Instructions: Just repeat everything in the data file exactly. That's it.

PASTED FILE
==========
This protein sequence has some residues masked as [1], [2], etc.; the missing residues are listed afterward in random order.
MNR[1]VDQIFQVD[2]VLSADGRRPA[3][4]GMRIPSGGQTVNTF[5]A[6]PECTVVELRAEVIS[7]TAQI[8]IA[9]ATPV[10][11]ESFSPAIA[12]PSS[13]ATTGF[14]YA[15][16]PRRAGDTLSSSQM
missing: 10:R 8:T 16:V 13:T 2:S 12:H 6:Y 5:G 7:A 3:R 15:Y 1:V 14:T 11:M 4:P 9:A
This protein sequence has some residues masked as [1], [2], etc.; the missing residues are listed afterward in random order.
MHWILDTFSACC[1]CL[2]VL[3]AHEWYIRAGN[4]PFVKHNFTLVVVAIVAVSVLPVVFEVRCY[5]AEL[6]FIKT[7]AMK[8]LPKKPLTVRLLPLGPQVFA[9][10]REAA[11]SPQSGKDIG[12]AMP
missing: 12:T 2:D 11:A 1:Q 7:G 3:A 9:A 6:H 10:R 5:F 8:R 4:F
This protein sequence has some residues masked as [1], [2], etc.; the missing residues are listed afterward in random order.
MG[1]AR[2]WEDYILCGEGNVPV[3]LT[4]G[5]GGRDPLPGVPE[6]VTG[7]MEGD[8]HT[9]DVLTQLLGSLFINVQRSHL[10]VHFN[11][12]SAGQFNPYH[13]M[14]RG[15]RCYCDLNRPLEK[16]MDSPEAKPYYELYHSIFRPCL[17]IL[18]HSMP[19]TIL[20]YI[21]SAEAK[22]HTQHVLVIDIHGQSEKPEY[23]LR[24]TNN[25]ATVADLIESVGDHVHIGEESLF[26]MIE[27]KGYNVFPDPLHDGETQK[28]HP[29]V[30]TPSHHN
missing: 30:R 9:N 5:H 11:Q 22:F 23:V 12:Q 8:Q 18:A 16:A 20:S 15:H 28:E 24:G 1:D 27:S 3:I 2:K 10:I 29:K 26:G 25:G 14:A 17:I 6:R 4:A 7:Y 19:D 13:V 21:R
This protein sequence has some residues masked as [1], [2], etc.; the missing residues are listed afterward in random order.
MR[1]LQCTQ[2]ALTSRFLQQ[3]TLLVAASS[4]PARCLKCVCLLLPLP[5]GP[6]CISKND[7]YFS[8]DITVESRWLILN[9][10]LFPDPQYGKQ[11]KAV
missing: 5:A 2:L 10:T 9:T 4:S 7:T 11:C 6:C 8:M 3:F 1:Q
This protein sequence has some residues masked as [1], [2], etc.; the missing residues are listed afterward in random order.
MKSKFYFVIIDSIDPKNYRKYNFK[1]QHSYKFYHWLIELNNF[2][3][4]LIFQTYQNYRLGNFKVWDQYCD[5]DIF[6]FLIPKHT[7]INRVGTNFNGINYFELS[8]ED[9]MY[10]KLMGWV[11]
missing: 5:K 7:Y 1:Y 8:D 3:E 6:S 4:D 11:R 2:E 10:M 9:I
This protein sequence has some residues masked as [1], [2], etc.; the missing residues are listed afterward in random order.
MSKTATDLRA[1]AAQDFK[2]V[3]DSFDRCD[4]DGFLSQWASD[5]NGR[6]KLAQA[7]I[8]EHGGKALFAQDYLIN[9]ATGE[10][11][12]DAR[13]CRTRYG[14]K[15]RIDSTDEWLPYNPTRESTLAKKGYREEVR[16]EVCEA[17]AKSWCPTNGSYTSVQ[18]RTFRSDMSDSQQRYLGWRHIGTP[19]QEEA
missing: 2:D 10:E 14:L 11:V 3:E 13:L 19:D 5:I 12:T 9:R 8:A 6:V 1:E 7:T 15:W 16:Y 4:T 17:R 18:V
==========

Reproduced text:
This protein sequence has some residues masked as [1], [2], etc.; the missing residues are listed afterward in random order.
MNR[1]VDQIFQVD[2]VLSADGRRPA[3][4]GMRIPSGGQTVNTF[5]A[6]PECTVVELRAEVIS[7]TAQI[8]IA[9]ATPV[10][11]ESFSPAIA[12]PSS[13]ATTGF[14]YA[15][16]PRRAGDTLSSSQM
missing: 10:R 8:T 16:V 13:T 2:S 12:H 6:Y 5:G 7:A 3:R 15:Y 1:V 14:T 11:M 4:P 9:A
This protein sequence has some residues masked as [1], [2], etc.; the missing residues are listed afterward in random order.
MHWILDTFSACC[1]CL[2]VL[3]AHEWYIRAGN[4]PFVKHNFTLVVVAIVAVSVLPVVFEVRCY[5]AEL[6]FIKT[7]AMK[8]LPKKPLTVRLLPLGPQVFA[9][10]REAA[11]SPQSGKDIG[12]AMP
missing: 12:T 2:D 11:A 1:Q 7:G 3:A 9:A 6:H 10:R 5:F 8:R 4:F
This protein sequence has some residues masked as [1], [2], etc.; the missing residues are listed afterward in random order.
MG[1]AR[2]WEDYILCGEGNVPV[3]LT[4]G[5]GGRDPLPGVPE[6]VTG[7]MEGD[8]HT[9]DVLTQLLGSLFINVQRSHL[10]VHFN[11][12]SAGQFNPYH[13]M[14]RG[15]RCYCDLNRPLEK[16]MDSPEAKPYYELYHSIFRPCL[17]IL[18]HSMP[19]TIL[20]YI[21]SAEAK[22]HTQHVLVIDIHGQSEKPEY[23]LR[24]TNN[25]ATVADLIESVGDHVHIGEESLF[26]MIE[27]KGYNVFPDPLHDGETQK[28]HP[29]V[30]TPSHHN
missing: 30:R 9:N 5:H 11:Q 22:F 23:V 12:Q 8:Q 18:A 16:A 20:S 15:H 28:E 24:G 1:D 27:S 3:I 2:K 10:I 29:K 26:G 25:G 14:A 17:I 6:R 4:A 7:Y 19:D 13:V 21:R
This protein sequence has some residues masked as [1], [2], etc.; the missing residues are listed afterward in random order.
MR[1]LQCTQ[2]ALTSRFLQQ[3]TLLVAASS[4]PARCLKCVCLLLPLP[5]GP[6]CISKND[7]YFS[8]DITVESRWLILN[9][10]LFPDPQYGKQ[11]KAV
missing: 5:A 2:L 10:T 9:T 4:S 7:T 11:C 6:C 8:M 3:F 1:Q
This protein sequence has some residues masked as [1], [2], etc.; the missing residues are listed afterward in random order.
MKSKFYFVIIDSIDPKNYRKYNFK[1]QHSYKFYHWLIELNNF[2][3][4]LIFQTYQNYRLGNFKVWDQYCD[5]DIF[6]FLIPKHT[7]INRVGTNFNGINYFELS[8]ED[9]MY[10]KLMGWV[11]
missing: 5:K 7:Y 1:Y 8:D 3:E 6:S 4:D 11:R 2:E 10:M 9:I
This protein sequence has some residues masked as [1], [2], etc.; the missing residues are listed afterward in random order.
MSKTATDLRA[1]AAQDFK[2]V[3]DSFDRCD[4]DGFLSQWASD[5]NGR[6]KLAQA[7]I[8]EHGGKALFAQDYLIN[9]ATGE[10][11][12]DAR[13]CRTRYG[14]K[15]RIDSTDEWLPYNPTRESTLAKKGYREEVR[16]EVCEA[17]AKSWCPTNGSYTSVQ[18]RTFRSDMSDSQQRYLGWRHIGTP[19]QEEA
missing: 2:D 10:E 14:L 11:V 3:E 13:L 19:D 5:I 12:T 9:R 8:A 6:V 1:E 7:T 15:W 16:Y 4:T 17:R 18:V